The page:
Lot 36
  • 36

Andy Warhol

1,500,000 - 2,000,000 GBP
bidding is closed


  • Andy Warhol
  • Fragile - Handle with Care
  • signed five times and dated 62 twice on the overlap
  • silkscreen ink on linen
  • 61.5 by 78.7cm.; 24 1/4 by 31in.


Marvin Ross Friedman, Miami

Margo Leavin Gallery, Los Angeles

Warner Communications, New York

Private Collection, New York

Sale: Christie’s, New York, Post-War and Contemporary Art Evening Auction, 12 November 2013, Lot 73

Acquired directly from the above by the present owner


Exhibition Catalogue, New York, Whitney Museum of American Art, (and travelling), The Warhol Look: Glamour, Style, Fashion, 1997, p. 160, no. 5, illustrated in colour

George Frei and Neil Printz, Eds., The Andy Warhol Catalogue Raisonné: Paintings and Sculptures, Volume 1, 1961-1963, New York 2002, p. 153, no. 172, illustrated in colour


Colour: The colour in the catalogue illustration is fairly accurate although the white background is less cream and the red is slightly warmer in the original. Condition: This work is in very good condition. Inspection under ultraviolet light reveals some fluorescence towards the outer edges and in isolated places throughout, most notably to the top right quadrant: these look to be in accordance with the catalogue raisonne that mentions some inconsistency in the paint layer, which appears to have been applied with a brush in places.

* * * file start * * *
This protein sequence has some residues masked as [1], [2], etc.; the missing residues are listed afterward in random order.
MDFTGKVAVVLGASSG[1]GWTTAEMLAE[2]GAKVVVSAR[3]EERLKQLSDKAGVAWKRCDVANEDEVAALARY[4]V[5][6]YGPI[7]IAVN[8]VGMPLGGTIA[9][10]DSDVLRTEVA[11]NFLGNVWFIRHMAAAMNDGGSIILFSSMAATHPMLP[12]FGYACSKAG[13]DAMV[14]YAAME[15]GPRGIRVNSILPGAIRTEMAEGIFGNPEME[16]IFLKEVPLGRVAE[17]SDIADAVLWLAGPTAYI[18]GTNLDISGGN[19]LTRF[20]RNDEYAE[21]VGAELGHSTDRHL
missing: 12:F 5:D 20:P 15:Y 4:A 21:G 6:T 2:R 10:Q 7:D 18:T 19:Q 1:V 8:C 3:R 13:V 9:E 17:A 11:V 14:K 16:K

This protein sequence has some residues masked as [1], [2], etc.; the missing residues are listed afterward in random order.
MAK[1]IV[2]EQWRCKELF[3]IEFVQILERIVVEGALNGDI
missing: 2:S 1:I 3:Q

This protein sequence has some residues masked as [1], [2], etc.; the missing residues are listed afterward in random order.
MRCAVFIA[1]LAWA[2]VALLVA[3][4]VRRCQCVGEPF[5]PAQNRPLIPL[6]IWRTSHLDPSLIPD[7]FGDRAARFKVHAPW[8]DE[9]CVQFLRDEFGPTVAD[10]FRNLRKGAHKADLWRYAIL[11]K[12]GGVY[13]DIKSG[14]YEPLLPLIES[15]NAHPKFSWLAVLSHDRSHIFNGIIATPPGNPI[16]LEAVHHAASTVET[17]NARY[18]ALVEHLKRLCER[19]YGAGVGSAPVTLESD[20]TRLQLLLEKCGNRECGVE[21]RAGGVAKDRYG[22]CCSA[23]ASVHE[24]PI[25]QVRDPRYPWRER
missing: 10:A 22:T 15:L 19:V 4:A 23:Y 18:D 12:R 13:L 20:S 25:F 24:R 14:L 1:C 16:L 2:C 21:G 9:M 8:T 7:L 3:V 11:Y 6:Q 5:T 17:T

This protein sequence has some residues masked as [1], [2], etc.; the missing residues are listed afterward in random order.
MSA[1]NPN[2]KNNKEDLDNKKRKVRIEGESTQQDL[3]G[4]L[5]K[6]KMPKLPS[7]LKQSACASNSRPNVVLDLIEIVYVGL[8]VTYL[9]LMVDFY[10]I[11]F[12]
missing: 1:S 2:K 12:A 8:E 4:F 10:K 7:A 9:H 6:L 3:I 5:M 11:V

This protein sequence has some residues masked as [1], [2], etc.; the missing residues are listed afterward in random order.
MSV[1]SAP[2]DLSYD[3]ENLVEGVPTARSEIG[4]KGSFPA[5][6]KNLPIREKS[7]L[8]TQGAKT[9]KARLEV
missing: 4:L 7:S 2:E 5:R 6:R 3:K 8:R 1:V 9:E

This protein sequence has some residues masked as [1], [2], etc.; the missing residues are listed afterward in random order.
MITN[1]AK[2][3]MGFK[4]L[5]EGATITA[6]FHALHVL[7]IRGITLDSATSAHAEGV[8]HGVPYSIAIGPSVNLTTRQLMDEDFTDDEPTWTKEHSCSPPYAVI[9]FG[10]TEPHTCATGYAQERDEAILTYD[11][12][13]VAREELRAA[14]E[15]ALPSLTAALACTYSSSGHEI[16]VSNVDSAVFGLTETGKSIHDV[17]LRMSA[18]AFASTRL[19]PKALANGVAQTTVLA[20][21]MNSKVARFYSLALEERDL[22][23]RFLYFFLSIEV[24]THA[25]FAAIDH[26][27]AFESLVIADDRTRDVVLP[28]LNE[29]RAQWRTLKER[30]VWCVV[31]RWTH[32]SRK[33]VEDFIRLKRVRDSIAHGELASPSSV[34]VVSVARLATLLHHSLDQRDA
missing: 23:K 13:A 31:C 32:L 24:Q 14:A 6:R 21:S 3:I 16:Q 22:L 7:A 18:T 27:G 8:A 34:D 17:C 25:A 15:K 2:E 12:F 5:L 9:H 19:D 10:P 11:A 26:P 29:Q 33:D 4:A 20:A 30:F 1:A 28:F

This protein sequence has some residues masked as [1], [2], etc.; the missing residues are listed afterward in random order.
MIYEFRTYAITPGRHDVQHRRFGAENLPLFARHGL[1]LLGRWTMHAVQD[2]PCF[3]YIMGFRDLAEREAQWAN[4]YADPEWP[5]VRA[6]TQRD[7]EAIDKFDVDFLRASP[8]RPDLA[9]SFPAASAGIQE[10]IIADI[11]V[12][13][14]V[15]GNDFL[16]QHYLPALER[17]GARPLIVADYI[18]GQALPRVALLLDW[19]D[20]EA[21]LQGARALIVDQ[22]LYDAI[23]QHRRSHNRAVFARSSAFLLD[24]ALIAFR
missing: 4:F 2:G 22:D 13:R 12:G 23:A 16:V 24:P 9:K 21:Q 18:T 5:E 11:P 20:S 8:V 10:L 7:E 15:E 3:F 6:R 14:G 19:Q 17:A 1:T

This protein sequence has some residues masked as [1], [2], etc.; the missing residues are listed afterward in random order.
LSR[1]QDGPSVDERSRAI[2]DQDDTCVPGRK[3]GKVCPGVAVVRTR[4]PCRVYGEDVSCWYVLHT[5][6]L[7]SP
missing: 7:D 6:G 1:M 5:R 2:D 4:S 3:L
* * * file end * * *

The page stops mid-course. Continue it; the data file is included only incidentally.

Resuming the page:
"In response to your inquiry, we are pleased to provide you with a general report of the condition of the property described above. Since we are not professional conservators or restorers, we urge you to consult with a restorer or conservator of your choice who will be better able to provide a detailed, professional report. Prospective buyers should inspect each lot to satisfy themselves as to condition and must understand that any statement made by Sotheby's is merely a subjective, qualified opinion. Prospective buyers should also refer to any Important Notices regarding this sale, which are printed in the Sale Catalogue.

Catalogue Note

Executed in the pivotal year of 1962, Andy Warhol’s Fragile – Handle with Care is from one of Warhol’s first ever bodies of works, the Shipping Label series, and marks a decisive turn to the artist’s epoch-defining use of silkscreen. A compelling synthesis of Warhol’s career-long fascination with the relationship between the handmade and the machined, in the present work the repeating cautionary words ‘FRAGILE – Handle with Care’ trace across the white canvas. Warhol relinquishes the harmonious regularity of the modernist, machined grid by introducing the characteristic slips and skips of the screens that give the artist’s works their unique surface tension. Indicative of Warhol’s drôle diction, he contentiously leaves these duplicating associative words open to questioning by not revealing the delicate, ‘fragile’ object. This nascent seriality is evocative of the ultimate multiplicity achieved in the artist’s monumental early silkscreened paintings including 100 Cans (Albright-Knox Art Gallery, Buffalo), 200 One Dollar Bills, and 210 Coca Cola Bottles (Daros Collection) all executed in the same year.